A Cambridge High School student got a shock when the National Director of Education for the Holocaust Centre of New Zealand (HCNZ), Chris Harris, turned up at school to see him on Thursday.
Chris was there to tell the year 10 student, Seb Bartley, that he had just won the junior section in the organisation’s annual Paul Seideman Holocaust Essay Competition.
Seb had produced a video for the competition, but said he didn’t expect his entry to be successful.
“Especially considering I was really ill when I made the video,” Seb, who had a bad cold at the time, said. “So, I just had to cut it up and edit it, doing a sentence at time.”
Chris Harris presented Seb with a certificate on Thursday, but the big prize is yet to come.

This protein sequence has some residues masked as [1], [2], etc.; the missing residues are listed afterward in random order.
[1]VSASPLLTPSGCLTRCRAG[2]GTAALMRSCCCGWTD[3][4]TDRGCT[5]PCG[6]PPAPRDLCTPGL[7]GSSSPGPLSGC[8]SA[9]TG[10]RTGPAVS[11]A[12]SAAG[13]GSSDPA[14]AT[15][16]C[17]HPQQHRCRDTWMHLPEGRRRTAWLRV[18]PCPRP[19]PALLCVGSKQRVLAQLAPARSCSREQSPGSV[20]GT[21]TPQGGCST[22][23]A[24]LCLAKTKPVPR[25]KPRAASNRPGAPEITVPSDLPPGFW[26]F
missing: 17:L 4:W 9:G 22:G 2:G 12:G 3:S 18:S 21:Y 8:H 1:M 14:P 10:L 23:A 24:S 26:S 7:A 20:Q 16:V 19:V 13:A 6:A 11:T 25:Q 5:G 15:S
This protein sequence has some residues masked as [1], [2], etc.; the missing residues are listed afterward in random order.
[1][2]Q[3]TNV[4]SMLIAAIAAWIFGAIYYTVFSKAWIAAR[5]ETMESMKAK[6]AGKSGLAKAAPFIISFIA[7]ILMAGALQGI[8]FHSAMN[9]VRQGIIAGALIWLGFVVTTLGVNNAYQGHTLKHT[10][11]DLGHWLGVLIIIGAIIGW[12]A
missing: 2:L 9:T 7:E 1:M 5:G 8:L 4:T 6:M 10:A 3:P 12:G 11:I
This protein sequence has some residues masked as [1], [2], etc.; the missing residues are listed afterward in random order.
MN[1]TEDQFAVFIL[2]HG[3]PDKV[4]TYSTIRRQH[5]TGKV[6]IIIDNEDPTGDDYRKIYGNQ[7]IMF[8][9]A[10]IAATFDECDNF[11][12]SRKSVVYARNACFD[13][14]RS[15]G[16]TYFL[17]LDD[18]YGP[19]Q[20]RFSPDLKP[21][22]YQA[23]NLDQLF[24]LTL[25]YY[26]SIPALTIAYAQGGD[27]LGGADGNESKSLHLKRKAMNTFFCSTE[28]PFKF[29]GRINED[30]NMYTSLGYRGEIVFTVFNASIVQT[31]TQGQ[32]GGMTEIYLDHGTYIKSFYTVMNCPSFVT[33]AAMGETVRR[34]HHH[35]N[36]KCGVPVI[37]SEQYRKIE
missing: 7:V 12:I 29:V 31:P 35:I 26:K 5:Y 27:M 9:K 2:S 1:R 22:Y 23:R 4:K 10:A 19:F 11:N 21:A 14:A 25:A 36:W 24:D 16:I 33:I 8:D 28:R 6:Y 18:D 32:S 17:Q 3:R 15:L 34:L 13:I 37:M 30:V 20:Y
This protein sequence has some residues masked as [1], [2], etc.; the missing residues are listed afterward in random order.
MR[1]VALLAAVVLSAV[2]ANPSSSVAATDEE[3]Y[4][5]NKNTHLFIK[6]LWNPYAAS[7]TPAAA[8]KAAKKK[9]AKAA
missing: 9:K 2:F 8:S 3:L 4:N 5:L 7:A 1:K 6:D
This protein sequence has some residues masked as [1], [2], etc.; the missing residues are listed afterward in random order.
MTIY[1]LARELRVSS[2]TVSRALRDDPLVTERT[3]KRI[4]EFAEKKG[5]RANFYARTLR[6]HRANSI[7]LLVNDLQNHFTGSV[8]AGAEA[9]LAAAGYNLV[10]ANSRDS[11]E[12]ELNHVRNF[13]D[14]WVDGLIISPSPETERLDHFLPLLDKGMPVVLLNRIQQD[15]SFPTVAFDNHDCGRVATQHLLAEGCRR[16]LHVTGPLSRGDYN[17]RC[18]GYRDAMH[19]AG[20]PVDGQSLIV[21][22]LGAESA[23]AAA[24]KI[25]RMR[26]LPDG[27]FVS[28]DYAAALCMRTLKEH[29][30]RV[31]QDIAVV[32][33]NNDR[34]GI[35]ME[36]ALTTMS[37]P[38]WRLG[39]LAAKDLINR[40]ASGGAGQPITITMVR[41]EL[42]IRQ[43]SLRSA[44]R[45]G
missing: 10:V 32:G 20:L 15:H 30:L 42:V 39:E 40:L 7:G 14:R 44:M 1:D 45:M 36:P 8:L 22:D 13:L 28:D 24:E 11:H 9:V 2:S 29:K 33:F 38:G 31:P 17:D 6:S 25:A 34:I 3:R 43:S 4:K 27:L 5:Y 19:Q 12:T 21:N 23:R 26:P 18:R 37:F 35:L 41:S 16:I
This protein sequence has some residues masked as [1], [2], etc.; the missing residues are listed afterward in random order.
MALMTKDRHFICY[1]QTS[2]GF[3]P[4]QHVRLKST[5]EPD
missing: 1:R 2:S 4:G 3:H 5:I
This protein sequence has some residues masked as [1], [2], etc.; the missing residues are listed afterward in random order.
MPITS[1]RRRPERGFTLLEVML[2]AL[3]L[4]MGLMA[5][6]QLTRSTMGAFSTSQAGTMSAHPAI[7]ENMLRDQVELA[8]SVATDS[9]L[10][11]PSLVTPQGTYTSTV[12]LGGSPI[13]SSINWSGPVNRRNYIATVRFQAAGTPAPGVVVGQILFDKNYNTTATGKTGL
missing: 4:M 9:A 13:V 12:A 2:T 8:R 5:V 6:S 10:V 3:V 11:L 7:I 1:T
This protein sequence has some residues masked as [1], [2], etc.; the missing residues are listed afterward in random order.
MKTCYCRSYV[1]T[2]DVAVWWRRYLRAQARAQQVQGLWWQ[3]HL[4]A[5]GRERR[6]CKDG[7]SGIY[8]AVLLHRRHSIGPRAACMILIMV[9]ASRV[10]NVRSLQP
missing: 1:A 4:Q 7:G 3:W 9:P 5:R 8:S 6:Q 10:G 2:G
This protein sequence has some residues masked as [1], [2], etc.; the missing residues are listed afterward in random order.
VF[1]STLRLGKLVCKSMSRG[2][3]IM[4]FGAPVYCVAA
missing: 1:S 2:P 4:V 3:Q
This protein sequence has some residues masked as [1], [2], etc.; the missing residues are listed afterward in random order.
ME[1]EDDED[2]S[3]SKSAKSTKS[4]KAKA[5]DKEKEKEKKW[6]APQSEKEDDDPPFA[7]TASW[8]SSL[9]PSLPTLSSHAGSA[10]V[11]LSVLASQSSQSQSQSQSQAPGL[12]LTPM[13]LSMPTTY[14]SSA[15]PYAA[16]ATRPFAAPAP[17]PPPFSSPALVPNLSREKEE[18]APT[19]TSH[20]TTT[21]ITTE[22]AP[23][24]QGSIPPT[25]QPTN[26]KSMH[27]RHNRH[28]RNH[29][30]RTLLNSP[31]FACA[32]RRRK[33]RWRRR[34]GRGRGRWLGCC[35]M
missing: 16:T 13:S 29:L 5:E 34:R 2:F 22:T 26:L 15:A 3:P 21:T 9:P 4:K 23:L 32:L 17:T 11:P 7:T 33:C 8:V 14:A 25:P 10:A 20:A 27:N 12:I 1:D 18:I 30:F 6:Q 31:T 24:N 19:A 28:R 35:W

In January, as part of the United Nations International Holocaust Remembrance Day, Seb and his mum will be flown to Wellington to attend a ceremony, likely to be held at Government House, though organisers could not yet confirm. There, in front of officials from HCNZ, holocaust survivors, their families, and Paul Seideman himself, Seb will share his video and be presented with a $200 cheque.
In explaining why Seb’s entry had been successful, Chris said it ticked all the boxes.
“We look for young people to be inspirational, and your message definitely covered that,” he told Seb. “It covered that message that we wanted about the relevance of the holocaust in today’s world.”
Seb said the experience had helped him appreciate the reality of the holocaust.
“I think you can learn that, as I said in my video, no matter how civilized, how well set up you think your country is, how well set up the laws are, some lunatic can still get into government and take over and kill off most of an entire race of people. I’m a little bit worried about America, to be honest.”
Chris said that Paul Seideman, a survivor of five different concentration camps, was eager to see the video but wanted to wait until the ceremony in January to see it.